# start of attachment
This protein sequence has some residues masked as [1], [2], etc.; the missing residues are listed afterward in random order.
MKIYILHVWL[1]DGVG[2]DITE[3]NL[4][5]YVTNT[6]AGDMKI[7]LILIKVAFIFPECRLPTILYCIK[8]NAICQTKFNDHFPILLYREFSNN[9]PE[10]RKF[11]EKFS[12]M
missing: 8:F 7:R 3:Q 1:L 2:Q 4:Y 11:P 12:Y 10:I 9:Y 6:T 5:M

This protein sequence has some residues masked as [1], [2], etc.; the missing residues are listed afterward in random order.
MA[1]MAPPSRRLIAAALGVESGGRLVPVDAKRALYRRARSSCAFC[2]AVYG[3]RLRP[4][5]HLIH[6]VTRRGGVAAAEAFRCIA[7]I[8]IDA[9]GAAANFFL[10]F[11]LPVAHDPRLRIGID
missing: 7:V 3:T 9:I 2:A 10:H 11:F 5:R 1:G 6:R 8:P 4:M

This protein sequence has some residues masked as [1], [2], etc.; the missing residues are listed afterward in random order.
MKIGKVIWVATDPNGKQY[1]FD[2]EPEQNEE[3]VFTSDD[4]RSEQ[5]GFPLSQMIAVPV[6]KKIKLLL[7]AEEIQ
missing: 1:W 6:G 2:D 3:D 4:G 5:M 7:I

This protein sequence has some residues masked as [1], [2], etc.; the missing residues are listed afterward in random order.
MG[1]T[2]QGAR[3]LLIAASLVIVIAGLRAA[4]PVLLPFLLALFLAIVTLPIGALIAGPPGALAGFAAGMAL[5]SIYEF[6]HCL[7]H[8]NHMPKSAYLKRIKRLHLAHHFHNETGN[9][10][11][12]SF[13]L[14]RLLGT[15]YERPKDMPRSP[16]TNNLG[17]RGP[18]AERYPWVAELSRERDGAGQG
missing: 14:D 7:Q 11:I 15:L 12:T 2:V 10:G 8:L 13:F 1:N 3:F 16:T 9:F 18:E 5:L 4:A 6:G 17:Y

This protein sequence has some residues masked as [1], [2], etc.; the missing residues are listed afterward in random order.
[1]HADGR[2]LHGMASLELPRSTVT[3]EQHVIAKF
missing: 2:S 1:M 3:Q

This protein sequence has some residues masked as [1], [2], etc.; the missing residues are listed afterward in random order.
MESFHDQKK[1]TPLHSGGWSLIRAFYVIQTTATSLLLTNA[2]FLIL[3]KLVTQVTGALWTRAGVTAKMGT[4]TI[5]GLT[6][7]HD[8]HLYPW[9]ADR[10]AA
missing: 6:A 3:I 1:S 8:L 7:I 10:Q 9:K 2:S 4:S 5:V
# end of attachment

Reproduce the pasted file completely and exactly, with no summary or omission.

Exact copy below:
This protein sequence has some residues masked as [1], [2], etc.; the missing residues are listed afterward in random order.
MKIYILHVWL[1]DGVG[2]DITE[3]NL[4][5]YVTNT[6]AGDMKI[7]LILIKVAFIFPECRLPTILYCIK[8]NAICQTKFNDHFPILLYREFSNN[9]PE[10]RKF[11]EKFS[12]M
missing: 8:F 7:R 3:Q 1:L 2:Q 4:Y 11:P 12:Y 10:I 9:Y 6:T 5:M

This protein sequence has some residues masked as [1], [2], etc.; the missing residues are listed afterward in random order.
MA[1]MAPPSRRLIAAALGVESGGRLVPVDAKRALYRRARSSCAFC[2]AVYG[3]RLRP[4][5]HLIH[6]VTRRGGVAAAEAFRCIA[7]I[8]IDA[9]GAAANFFL[10]F[11]LPVAHDPRLRIGID
missing: 7:V 3:T 9:I 2:A 10:H 11:F 5:R 1:G 6:R 8:P 4:M

This protein sequence has some residues masked as [1], [2], etc.; the missing residues are listed afterward in random order.
MKIGKVIWVATDPNGKQY[1]FD[2]EPEQNEE[3]VFTSDD[4]RSEQ[5]GFPLSQMIAVPV[6]KKIKLLL[7]AEEIQ
missing: 1:W 6:G 2:D 3:D 4:G 5:M 7:I

This protein sequence has some residues masked as [1], [2], etc.; the missing residues are listed afterward in random order.
MG[1]T[2]QGAR[3]LLIAASLVIVIAGLRAA[4]PVLLPFLLALFLAIVTLPIGALIAGPPGALAGFAAGMAL[5]SIYEF[6]HCL[7]H[8]NHMPKSAYLKRIKRLHLAHHFHNETGN[9][10][11][12]SF[13]L[14]RLLGT[15]YERPKDMPRSP[16]TNNLG[17]RGP[18]AERYPWVAELSRERDGAGQG
missing: 14:D 7:Q 11:I 15:L 12:T 2:V 10:G 8:L 13:F 1:N 3:F 16:T 9:F 18:E 5:L 4:A 6:G 17:Y

This protein sequence has some residues masked as [1], [2], etc.; the missing residues are listed afterward in random order.
[1]HADGR[2]LHGMASLELPRSTVT[3]EQHVIAKF
missing: 2:S 1:M 3:Q

This protein sequence has some residues masked as [1], [2], etc.; the missing residues are listed afterward in random order.
MESFHDQKK[1]TPLHSGGWSLIRAFYVIQTTATSLLLTNA[2]FLIL[3]KLVTQVTGALWTRAGVTAKMGT[4]TI[5]GLT[6][7]HD[8]HLYPW[9]ADR[10]AA
missing: 6:A 3:I 1:S 8:L 7:I 10:Q 9:K 2:S 4:S 5:V